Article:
That rebalancing of the UK economy that I have been talking about for about 10 years, is very necessary. I think the fall in the exchange rate that we have seen will be helpful to that process but there’s no doubt that what we need to see now is a shift of resources into net exports – whether directly or in producing things that compete with imports that help to reduce the trade deficit… – Governor of the Bank of England, Mervyn King (JournalLive: September 24, 2009)
This quote is from an interview JournalLive conducted with Governor King. While media outlets gleaned headlines about growth and the U.K.’s banking sector, the words I quoted above caught my attention and the attention of currency traders. These words alone sent the pound hurtling downward overnight against all major currencies. I have been fortunate enough to have insisted on a short bias against the pound for the past 10 days. The previous night’s release of the minutes of the last meeting of the Monetary Policy Committee did not bring new information regarding the potential for negative interest rates. However, I concluded that the pound remains a short given the apparent bias of the Committee to find reasons to maintain easy monetary policy. I used the small bounce in the Pound following the release of the minutes to scale up a fresh short position.
Given Wednesday night’s extensive move downward, I have chosen to lock in profits and close all short positions. Until the tone from the Bank of England changes, my bias will remain bearish on the pound. I will look to fade any bounce in the currency.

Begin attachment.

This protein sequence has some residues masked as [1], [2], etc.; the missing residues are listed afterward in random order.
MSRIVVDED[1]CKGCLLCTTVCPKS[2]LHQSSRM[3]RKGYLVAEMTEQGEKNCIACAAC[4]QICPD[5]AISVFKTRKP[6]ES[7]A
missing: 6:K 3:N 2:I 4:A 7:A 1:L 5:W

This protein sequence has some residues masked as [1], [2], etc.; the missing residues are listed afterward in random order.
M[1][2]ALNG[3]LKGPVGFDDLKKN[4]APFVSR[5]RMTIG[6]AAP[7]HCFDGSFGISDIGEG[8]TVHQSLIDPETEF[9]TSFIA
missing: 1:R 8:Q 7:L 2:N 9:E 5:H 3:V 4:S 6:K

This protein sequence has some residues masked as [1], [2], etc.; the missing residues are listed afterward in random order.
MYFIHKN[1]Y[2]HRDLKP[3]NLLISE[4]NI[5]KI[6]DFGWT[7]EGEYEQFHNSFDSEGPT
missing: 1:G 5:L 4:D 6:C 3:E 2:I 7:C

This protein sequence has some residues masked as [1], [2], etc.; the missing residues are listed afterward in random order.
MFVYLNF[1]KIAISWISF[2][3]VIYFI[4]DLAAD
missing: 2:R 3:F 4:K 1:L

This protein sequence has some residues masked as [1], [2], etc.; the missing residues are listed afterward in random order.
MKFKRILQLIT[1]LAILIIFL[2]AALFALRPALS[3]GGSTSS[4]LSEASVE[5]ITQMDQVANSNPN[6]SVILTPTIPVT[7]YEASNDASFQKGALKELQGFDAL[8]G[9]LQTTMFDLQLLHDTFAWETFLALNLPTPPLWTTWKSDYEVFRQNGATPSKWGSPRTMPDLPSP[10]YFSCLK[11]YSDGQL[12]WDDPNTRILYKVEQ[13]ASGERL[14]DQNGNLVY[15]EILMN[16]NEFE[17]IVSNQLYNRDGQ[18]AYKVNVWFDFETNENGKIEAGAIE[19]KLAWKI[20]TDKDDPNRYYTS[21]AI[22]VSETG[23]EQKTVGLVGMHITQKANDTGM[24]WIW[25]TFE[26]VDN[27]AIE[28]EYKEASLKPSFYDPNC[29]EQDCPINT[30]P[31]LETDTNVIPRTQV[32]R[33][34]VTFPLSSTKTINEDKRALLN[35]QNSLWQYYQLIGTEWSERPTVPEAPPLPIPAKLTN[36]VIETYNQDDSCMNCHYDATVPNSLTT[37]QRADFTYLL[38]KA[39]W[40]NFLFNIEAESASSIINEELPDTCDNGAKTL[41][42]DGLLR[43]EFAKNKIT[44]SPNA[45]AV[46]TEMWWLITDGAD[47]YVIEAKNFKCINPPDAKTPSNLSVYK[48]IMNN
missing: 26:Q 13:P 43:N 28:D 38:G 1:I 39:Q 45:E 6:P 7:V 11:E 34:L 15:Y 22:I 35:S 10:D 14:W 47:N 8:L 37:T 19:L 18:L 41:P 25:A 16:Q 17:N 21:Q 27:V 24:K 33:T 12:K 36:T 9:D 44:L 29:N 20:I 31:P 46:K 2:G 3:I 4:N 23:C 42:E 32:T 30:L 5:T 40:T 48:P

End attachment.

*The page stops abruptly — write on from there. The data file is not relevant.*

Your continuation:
While Governor King has been promoting an export-led economic strategy for ten years, only the recent global economic crisis has finally given the central bank the cover to devalue its currency in an effort to drive exports. China is also key to this strategy:
One of the underlying causes of the financial crisis were the imbalances in the world economy and I think, looking forward, it’s quite important that China and other Asian countries reduce their surpluses and we reduce our deficits.
If Asian exporters ever get serious about developing consumption-driven domestic economies (or at least less export-driven), the process of transformation will take many years, if not decades. The infrastructure and culture built around exporting and saving is quite strong. In the meantime the wrangling over these current account imbalances amongst the world’s major economies is bound to get nasty. Earlier this year, the G20 pledged to avoid competitive devaluation of currencies, but it seems to me that this process is already well underway with cross-Atlantic partners the United Kingdom and the United States leading the charge and the Swiss struggling to keep up.
(I mainly do short-term trades in forex. Ino.com demonstrates how to make money slowly but surely in forex using monthly timeframes).
Be careful out there.
Full disclosure: no positions